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Concert: Army of Generals: The Concerto in Mannheim, 1742-60 (The Hague)

February 6 @ 16:00 - 20:00


With the support of the Het Fonds Podiumkunsten NL Balkonscènes fund, Das Neue Mannheimer Orchester is proud to present a series of concerts presenting concerti on period instruments from the Mannheim Court in its early period, which blends a variety of baroque ideals with more modern galant elements.

On 6 February 2021 in The Hague, there will be two presentations at 16.00 and 19.00, each limited to 30 attendees as per COVID-19 restrictions. 


Directed by Anders Muskens (harpsichord), with Das Neue Mannheimer Orchester

Ignaz Holzbauer (1711-1783) – Oboe Concerto in D minor
I. Allegro
II. Largo Andante
III. Allegro

With Federico Forla, oboe

Johann Baptist Wendling (1723 – 1797): Flute Concerto in G minor GUN 1 (1749)
I. Allegro
II. Molto Adagio
III. Presto

With Florencia Gómez, traverso

Ignaz Holzbauer (1711-1783) – Violin Concerto in G major (1762 ms. copy, from 1750’s)
I. Andante
II. Largo gratioso
III. Allegro con spirito

With Clara Sawada, violin


This concert is part of our “Army of Generals” anthology project, where we seek to revive music from the world of the Mannheim Court Orchestra during 1742-78. The Volume 1 CD is now available.

The namesake of this anthology “Army of Generals” comes from a quote by English musicologist Charles Burney, who visited Mannheim in 1772 and wrote: “There are more solo players and good composers in this, than perhaps in any other orchestra in Europe; it is an army of generals, equally fit to plan a battle, as to fight it.”

Under the reign and patronage of Elector Carl Theodor during 1743-78, the court orchestra of Mannheim became the leading centre of musical life in Europe. Not only were its performances of the music of the finest composers of the day considered first rate, but also were its own school of composers, virtuoso players, and innovative style. This school had a profound influence on later composers like Mozart and Haydn, and Mozart notably sought employment there, albeit unsuccessfully.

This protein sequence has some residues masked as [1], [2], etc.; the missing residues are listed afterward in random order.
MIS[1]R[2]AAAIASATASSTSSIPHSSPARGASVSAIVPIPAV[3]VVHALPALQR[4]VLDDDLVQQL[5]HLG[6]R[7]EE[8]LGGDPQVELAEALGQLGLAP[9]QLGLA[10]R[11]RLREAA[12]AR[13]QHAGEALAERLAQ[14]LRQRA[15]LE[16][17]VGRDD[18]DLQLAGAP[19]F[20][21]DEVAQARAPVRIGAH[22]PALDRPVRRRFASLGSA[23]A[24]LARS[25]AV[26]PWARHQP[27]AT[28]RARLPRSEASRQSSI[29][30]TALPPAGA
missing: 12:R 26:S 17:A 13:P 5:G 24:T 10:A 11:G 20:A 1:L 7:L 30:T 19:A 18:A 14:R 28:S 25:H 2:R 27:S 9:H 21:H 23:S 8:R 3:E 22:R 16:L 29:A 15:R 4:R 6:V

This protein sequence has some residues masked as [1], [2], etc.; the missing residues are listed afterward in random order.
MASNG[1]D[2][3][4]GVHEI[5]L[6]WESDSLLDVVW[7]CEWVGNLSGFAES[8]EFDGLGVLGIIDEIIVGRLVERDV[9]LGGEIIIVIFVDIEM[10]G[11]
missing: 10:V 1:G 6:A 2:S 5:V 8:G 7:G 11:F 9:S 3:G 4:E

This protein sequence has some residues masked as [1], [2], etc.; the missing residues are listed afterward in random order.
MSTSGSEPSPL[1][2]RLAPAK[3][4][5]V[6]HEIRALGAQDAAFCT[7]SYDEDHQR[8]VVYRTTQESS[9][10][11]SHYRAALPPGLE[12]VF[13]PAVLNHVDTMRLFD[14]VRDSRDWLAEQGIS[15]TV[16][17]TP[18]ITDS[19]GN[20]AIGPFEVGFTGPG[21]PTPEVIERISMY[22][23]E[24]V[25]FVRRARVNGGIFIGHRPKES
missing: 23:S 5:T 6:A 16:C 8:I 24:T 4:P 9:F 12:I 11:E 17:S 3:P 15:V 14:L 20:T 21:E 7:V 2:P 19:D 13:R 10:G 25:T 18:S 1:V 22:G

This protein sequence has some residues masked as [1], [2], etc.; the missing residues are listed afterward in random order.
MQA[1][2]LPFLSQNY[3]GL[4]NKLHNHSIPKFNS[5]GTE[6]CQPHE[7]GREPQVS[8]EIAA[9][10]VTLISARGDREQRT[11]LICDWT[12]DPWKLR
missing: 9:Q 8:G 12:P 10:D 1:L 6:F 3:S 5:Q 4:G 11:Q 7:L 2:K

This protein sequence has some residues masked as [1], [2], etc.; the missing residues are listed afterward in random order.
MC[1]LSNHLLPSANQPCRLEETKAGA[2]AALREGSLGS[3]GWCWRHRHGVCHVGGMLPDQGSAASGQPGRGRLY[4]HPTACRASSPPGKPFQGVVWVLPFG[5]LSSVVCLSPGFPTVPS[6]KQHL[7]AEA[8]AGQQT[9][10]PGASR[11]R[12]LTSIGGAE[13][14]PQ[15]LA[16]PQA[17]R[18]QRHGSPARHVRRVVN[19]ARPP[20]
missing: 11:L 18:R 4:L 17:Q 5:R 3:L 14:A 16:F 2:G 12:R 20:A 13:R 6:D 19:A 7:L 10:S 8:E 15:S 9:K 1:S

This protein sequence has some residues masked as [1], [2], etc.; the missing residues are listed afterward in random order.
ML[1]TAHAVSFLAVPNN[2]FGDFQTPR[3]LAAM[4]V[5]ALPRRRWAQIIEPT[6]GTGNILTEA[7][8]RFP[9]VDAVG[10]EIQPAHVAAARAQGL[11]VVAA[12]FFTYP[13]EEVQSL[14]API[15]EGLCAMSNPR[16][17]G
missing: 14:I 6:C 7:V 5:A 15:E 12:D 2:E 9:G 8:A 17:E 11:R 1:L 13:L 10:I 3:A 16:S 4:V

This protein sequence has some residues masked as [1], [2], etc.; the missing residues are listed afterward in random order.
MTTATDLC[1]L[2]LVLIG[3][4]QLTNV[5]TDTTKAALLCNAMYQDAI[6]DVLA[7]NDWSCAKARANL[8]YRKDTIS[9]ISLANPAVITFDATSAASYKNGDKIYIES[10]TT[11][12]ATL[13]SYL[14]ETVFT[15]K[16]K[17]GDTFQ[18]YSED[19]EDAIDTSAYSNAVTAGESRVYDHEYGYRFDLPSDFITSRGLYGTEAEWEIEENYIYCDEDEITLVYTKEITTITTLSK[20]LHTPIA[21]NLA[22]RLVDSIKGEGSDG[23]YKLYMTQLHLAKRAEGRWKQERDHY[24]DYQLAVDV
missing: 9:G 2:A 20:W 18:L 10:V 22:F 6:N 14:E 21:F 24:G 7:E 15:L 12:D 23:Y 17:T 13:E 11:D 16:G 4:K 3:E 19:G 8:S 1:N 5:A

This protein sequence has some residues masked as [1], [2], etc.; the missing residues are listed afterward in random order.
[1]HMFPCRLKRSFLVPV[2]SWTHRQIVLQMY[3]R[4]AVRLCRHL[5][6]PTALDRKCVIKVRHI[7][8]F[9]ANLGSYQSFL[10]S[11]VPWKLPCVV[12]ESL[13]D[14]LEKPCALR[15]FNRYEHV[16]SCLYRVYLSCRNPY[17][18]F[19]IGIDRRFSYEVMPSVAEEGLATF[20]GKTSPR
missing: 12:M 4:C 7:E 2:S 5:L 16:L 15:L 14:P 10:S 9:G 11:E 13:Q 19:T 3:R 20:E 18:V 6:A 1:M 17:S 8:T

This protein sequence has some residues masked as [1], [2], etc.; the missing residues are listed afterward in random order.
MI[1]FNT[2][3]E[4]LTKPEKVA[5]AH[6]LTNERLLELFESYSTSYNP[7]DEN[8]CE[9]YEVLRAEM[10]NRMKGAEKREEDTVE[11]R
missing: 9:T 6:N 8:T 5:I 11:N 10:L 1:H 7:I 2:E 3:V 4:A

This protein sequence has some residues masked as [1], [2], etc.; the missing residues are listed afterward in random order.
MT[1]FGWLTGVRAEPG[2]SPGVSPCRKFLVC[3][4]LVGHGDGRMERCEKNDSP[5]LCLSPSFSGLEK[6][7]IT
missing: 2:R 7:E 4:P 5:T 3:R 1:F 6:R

German philosopher and music critic Christian Friedrich Daniel Schubart wrote in 1784: “The elector’s theater and his concert hall were almost an odeum, characterized by the masterworks of all artists. The elector ‘s changing mood contributed very much to this taste. Jommelli, Hasse, Graun, Traetta, Georg Benda, Sales, Agricola, the London Bach (Johann Christian Bach), Gluck, [and] Schweitzer alternated there year after year with the compositions of his own masters, so that there was no place in the world where one could so surely develop his musical taste so quickly as in Mannheim […] No orchestra in the world has ever surpassed the performance of the Mannheim orchestra. Its forte is thunder; its crescendo, a cataract; its diminuendo, like a crystal stream plashing in the distance; its piano, a spring breeze. The wind instruments were all as suitable as they could be: they lift and carry, or they fill up and animate the storm of the violins.”

Although this music was extremely popular and influential in its time, it is largely forgotten today, so the release of this anthology of recordings brings new light to this otherwise obscure and underrated repertoire.


February 6
16:00 - 20:00
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Waalse Kerk, Den Haag
Noordeinde 25,
The Hague, Netherlands
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